Using the Drop weight test method on slab panels with various types of fibre and their various proportions, this research examines the impact resistance of reinforced concrete\'s fibre resistance. The results of the IS drop weight test method, which measured the impact qualities of objects travelling at low and high speeds as well as the spilling and scabbing areas, are discussed in the current review study. The most frequently employed test. The results will be increases with the fibers added in percentages.
The most often employed test surfaces for determining the deformability, toughness, and energy absorption of FRC are concrete slab panels. Structures made of concrete are frequently subjected to dynamic, short-duration loads. These loads are caused by things like the impact of bullets and missiles, wind gusts, earthquakes, machine vibrations, and moving vehicles. Concrete has poor impact resistance since its tensile strength is relatively low and its fractures have high energy. Therefore, a lot of research has gone into creating concrete that is more impact resistant than regular concrete. The initial and final crackings are being determined utilising the drop weight test method.
To look into the characteristics of fibre-reinforced concrete and observe how it responds to an impact load test.
To examine the relationship between the impact load, the quantity of strikes, and the hammer's weight on the slab.
The primary goal of this study is to give engineers and architects direction in situations where protection against impact loads is required, protecting people, structures, and expensive interior equipment.
The goal of this project is to develop impact-resistant buildings and to be a leader in putting the appropriate laws into action to reduce both structural and human loss from impacts and other human-sourced dangers.
Create structures that are more durable, secure, and affordable for the next generation.
To analyse and design the structures to withstand anomalous loading situations such blast loads, severe winds, etc., which calls for a thorough grasp of the phenomenon of blasts.
To examine how different structural components, such as columns, beams, slabs, and connections, respond dynamically in steel and RCC structures.
III. LITERATURE REVIEW
Ganeshram & Gopalan (2015) “An Experimental Study on Impact Strength of Self Compacting Concrete”. The impact strength of self-compacting concrete was assessed in this work by laboratory research. 20% of the fly ash is replaced with cement. Ordinary Portland cement of grade 53, fine aggregate, coarse aggregate, super plasticizer, class-F fly ash from thermal power plants, and a viscosity modifying agent are the ingredients used in SCC. By using a trial-and-error methodology, the mix design is carried out for about M30 grade of concrete. Both self-compacting concrete and traditional concrete were used to prepare the slab. The drop Weight method was used to evaluate the specimens for impact research. The impact test results of self-compacting concrete are compared with those of conventional M30 grade concrete as the slabs are tested at 7 and 28.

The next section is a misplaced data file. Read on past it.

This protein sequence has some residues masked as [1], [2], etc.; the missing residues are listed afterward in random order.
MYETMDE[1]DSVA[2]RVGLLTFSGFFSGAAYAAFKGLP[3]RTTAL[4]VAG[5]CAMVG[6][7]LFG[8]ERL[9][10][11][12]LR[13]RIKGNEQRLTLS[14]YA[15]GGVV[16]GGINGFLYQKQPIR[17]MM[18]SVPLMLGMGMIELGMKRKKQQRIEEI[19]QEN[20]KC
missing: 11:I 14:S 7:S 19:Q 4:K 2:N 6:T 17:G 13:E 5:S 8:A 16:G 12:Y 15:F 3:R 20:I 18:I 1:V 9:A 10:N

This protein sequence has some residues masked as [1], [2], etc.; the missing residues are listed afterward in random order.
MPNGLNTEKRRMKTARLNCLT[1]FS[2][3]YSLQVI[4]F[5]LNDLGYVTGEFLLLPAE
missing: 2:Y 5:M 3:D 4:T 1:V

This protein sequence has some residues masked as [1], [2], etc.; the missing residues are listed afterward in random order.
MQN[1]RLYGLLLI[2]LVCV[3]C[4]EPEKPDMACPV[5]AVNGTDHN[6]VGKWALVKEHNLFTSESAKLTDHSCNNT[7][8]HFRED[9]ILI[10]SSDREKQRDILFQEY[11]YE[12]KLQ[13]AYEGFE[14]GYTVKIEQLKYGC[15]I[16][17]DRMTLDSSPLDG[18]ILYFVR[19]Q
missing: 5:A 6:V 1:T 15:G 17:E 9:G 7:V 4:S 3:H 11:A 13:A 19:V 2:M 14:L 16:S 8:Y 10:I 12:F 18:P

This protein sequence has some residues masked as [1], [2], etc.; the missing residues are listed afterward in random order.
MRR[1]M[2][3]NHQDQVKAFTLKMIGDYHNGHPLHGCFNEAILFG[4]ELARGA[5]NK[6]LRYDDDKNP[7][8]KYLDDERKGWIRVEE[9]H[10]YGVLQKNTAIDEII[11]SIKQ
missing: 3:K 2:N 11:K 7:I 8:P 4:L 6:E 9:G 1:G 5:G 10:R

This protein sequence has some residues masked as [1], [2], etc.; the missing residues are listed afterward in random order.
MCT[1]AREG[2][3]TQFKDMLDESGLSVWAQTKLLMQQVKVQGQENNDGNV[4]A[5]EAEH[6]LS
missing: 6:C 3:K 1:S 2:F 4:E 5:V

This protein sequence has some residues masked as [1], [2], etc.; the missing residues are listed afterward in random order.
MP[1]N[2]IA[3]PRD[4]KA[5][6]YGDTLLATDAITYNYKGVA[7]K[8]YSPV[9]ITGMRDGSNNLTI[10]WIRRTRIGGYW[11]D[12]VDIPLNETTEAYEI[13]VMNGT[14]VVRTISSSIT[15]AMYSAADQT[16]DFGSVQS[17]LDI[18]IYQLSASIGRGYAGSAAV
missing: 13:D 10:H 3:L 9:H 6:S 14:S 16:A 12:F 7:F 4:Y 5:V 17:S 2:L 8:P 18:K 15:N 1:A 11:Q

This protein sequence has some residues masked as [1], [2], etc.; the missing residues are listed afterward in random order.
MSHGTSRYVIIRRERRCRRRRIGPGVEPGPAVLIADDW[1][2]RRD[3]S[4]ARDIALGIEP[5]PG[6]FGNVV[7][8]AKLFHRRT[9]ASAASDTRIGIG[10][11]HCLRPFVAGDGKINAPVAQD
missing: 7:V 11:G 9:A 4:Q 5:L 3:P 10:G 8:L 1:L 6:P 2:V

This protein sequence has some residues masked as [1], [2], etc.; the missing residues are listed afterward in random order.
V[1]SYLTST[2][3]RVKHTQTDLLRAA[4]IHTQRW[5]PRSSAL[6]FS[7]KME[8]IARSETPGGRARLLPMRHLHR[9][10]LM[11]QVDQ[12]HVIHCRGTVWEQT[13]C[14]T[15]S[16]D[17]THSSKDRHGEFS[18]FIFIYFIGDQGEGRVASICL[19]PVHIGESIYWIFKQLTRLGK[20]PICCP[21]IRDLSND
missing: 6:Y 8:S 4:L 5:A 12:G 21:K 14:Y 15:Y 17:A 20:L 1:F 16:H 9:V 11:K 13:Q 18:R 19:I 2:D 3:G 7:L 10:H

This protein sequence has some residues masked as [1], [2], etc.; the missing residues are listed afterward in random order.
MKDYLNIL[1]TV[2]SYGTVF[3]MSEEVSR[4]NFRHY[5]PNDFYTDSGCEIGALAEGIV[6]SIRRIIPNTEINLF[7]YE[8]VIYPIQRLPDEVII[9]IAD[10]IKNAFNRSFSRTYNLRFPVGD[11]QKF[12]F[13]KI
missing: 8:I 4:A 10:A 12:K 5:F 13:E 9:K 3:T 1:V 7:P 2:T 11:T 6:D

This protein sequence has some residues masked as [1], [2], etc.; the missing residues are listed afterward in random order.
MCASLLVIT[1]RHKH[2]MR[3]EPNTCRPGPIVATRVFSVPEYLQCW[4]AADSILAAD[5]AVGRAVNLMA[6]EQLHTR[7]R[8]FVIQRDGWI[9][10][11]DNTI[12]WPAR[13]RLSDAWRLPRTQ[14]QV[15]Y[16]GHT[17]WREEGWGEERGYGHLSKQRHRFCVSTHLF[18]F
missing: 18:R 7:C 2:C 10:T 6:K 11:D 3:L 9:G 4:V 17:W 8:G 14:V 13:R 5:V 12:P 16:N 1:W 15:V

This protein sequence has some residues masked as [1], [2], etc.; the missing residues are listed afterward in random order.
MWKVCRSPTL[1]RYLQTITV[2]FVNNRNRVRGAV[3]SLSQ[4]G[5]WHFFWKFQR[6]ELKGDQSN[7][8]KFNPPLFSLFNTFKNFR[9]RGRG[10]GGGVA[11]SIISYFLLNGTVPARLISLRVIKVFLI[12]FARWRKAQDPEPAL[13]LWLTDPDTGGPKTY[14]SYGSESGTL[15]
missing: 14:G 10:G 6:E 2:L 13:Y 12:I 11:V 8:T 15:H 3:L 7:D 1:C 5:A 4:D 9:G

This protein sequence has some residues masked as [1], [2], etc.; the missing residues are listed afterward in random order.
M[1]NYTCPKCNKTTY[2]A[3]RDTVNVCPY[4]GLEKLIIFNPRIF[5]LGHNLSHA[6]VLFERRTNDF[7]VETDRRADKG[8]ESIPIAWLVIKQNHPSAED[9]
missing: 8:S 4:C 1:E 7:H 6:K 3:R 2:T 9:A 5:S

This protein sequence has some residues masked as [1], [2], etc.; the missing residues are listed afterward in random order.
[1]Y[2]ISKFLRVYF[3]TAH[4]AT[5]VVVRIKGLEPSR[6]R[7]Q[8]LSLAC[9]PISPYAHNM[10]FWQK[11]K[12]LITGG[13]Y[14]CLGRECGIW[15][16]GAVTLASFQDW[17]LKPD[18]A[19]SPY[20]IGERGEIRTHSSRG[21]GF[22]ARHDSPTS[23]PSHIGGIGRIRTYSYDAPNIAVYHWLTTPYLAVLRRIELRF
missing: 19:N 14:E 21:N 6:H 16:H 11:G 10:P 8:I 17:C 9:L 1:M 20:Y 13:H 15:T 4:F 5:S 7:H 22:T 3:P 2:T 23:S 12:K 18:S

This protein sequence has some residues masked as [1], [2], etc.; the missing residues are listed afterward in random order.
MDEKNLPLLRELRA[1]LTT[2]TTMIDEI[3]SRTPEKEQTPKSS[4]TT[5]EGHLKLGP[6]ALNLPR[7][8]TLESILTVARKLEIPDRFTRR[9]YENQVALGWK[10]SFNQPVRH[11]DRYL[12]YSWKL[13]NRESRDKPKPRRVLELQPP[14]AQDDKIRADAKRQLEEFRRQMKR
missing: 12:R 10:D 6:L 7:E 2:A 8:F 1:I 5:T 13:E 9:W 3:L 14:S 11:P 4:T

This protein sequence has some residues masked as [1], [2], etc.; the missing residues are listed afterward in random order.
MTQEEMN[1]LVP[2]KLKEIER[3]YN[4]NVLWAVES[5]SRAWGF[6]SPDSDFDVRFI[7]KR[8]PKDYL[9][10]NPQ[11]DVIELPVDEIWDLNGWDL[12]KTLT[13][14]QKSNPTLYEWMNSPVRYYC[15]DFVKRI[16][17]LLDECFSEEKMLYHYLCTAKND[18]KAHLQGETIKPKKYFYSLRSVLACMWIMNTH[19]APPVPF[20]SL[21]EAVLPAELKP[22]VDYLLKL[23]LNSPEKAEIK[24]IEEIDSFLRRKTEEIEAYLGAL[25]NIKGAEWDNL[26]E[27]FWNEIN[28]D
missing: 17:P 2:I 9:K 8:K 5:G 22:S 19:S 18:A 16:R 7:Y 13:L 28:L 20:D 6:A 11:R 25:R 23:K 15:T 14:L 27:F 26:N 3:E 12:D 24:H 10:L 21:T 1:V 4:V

Atef Badra, Ashraf F. Ashourb, Andrew K. Plattenaa, Department of Built Environment “Statistical variations in impact resistance of polypropylene fiber reinforced concrete”. The repeated drop-weight impact test recommended by ACI Committee 544 was used to investigate the impact resistance of polypropylene fibre reinforced concrete (FRC). The results were analysed using a statistical approach. This study has highlighted the need to modify this test in order to improve its accuracy and decrease the large variation in results.
Xue-Chao Zhu, Han Zhu, and Hao-Ran Li, (2015). “Drop-Weight Impact Test on U-Shape Concrete Specimens with Statistical and Regression Analyses” In this experiment, self-designed U-shape specimens and a newly developed drop-weight impact test apparatus were used to Determine the impact resistance of concrete. Four distinct drop hammer masses (0.875, 0.8, 0.675, and 0.5 kg) were used in a series of drop-weight impact tests. The test findings demonstrate that the results for impact resistance do not adhere to a normal distribution. As anticipated, U-shaped specimens are particularly good at predicting where the cracks will appear. The first-crack and final failure impact resistance had a good linear connection, with the largest coefficient of variation in this investigation being 31.2%.
Petr Máca, Radoslav Sovják, Petr Konvalinka, (2014). “Impact Testing of Concrete” In this investigation testing of ultra-high performance fiber reinforced concrete under impact loading. In addition a design method of a revolutionary impact measurement device is provided in work. This work however proposes an impact machine that is based on a pendulum basis. Such a test design provides a number of benefits, including the removal of double hits, simple sample access, and high device modulability.
IV. MATERIALS USED
Cement: The cement used in the tests was Ordinary Portland Cement (Grade 53) locally available.
Crushed Sand: Locally available clean and good graded crushed aggregate was used after passing through I.S sieve 2.36 mm.
Water: Ordinary drinking water was used for mixing and curing of concrete. The water was clean and free from acids, alkalis and organic impurities.